Authors: Vincent Corbin, Neil J. Cornish
Date: 10 Aug 2010
Abstract: Pulsar timing is a promising technique for detecting low frequency sources of gravitational waves. Historically the focus has been on the detection of diffuse stochastic backgrounds, such as those formed from the superposition of weak signals from a population of binary black holes. More recently, attention has turned to members of the binary population that are nearer and brighter, which stand out from the crowd and can be individually resolved. Here we show that the timing data from an array of pulsars can be used to recover the physical parameters describing an individual black hole binary to good accuracy, even for moderately strong signals. A novel aspect of our analysis is that we include the distance to each pulsar as a search parameter, which allows us to utilize the full gravitational wave signal. This doubles the signal power, improves the sky location determination by an order of magnitude, and allows us to extract the mass and the distance to the black hole binary.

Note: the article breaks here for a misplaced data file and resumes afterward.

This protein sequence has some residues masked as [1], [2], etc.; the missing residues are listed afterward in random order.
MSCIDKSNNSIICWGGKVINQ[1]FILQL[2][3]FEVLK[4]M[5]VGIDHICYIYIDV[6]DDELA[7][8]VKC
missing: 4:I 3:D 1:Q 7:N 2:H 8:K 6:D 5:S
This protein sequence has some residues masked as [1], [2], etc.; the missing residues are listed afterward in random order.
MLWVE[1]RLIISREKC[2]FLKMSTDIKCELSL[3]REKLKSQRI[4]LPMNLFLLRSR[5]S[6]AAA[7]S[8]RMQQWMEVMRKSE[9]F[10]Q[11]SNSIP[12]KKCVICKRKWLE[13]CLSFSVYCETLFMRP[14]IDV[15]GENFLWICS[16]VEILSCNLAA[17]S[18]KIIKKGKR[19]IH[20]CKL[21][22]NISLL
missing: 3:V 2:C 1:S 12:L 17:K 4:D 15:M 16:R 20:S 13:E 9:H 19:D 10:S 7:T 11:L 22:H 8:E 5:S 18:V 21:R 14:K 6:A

© M. Vallisneri 2012 — last modified on 2010/01/29
Tantum in modicis, quantum in maximis